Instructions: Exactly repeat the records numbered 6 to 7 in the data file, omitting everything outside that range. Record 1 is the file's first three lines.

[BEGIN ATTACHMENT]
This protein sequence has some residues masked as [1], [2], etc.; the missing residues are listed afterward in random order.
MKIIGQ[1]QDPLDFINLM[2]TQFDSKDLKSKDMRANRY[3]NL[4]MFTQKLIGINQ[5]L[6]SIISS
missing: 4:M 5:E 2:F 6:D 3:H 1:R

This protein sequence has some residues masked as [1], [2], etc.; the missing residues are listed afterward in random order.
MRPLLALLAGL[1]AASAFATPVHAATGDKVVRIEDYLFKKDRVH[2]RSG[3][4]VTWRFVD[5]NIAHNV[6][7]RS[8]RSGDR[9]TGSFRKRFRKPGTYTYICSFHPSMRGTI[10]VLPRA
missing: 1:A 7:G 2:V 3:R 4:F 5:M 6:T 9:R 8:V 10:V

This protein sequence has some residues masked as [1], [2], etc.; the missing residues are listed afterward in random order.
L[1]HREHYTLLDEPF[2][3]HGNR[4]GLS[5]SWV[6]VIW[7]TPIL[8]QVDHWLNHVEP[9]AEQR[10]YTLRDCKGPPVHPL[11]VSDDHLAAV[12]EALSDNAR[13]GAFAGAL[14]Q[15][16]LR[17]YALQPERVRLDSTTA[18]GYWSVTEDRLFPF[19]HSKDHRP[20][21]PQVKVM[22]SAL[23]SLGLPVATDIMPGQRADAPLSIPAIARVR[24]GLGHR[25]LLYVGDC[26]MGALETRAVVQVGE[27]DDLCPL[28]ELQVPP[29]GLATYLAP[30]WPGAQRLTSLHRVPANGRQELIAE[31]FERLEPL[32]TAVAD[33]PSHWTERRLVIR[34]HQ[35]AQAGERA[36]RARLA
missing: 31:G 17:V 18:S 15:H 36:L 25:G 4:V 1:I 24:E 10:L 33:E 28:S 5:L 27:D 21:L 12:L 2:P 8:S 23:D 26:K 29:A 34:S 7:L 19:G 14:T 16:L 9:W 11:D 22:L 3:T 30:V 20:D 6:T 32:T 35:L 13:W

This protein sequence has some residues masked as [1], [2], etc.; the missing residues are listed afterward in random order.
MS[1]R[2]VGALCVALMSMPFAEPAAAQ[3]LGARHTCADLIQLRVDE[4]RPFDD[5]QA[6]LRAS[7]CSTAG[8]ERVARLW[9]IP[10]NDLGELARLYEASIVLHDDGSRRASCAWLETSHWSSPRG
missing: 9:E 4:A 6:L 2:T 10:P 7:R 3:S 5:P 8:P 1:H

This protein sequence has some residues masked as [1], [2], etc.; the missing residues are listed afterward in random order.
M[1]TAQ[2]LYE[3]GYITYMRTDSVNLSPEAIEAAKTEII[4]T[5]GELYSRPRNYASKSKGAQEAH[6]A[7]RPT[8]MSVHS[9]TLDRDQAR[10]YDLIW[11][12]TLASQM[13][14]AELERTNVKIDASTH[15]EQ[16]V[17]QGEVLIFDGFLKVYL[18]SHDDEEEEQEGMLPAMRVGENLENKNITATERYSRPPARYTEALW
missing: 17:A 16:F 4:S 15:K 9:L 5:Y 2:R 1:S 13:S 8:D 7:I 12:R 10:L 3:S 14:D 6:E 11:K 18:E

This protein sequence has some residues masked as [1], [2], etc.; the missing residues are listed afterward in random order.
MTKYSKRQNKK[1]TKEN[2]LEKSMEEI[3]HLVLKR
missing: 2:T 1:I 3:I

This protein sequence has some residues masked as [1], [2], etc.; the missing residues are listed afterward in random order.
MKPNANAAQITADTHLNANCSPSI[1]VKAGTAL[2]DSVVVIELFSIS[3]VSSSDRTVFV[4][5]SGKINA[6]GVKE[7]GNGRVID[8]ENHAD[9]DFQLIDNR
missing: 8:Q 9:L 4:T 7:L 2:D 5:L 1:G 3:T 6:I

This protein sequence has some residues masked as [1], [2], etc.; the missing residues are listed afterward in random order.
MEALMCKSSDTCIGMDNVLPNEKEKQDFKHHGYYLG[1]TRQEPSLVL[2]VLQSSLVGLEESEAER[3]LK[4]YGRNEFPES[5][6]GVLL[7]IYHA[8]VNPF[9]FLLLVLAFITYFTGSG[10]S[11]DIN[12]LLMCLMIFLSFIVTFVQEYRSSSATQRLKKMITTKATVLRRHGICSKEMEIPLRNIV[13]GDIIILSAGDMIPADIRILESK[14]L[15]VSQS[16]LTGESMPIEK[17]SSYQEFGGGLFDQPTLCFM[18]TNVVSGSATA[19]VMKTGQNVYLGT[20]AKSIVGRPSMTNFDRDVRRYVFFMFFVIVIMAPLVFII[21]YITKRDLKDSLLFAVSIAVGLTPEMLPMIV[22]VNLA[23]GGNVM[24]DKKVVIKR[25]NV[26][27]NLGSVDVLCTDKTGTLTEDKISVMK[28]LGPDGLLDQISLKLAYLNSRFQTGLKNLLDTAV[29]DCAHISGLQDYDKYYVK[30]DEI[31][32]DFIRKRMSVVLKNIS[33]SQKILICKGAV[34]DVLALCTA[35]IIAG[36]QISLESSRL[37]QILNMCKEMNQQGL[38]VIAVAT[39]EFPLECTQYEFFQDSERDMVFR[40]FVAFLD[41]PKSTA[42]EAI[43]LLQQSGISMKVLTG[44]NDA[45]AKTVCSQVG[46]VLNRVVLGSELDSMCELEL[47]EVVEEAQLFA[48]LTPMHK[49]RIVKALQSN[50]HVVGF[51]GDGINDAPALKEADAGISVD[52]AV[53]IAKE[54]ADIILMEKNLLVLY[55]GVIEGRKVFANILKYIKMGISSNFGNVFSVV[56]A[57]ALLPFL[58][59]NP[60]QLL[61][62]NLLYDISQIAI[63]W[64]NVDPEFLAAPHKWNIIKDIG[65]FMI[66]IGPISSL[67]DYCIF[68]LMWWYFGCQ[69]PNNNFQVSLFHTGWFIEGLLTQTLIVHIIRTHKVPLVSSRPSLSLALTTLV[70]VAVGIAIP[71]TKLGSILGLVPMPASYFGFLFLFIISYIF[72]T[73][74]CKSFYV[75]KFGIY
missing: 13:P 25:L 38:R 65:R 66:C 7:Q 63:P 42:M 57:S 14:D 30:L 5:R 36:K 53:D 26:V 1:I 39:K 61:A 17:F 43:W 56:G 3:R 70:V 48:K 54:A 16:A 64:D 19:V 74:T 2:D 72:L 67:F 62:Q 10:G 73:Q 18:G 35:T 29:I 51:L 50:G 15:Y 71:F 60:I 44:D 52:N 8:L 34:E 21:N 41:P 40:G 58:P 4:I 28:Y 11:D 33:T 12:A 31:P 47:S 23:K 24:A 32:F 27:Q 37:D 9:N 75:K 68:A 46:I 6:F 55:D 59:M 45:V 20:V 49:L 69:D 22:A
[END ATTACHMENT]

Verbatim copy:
This protein sequence has some residues masked as [1], [2], etc.; the missing residues are listed afterward in random order.
MTKYSKRQNKK[1]TKEN[2]LEKSMEEI[3]HLVLKR
missing: 2:T 1:I 3:I

This protein sequence has some residues masked as [1], [2], etc.; the missing residues are listed afterward in random order.
MKPNANAAQITADTHLNANCSPSI[1]VKAGTAL[2]DSVVVIELFSIS[3]VSSSDRTVFV[4][5]SGKINA[6]GVKE[7]GNGRVID[8]ENHAD[9]DFQLIDNR
missing: 8:Q 9:L 4:T 7:L 2:D 5:L 1:G 3:T 6:I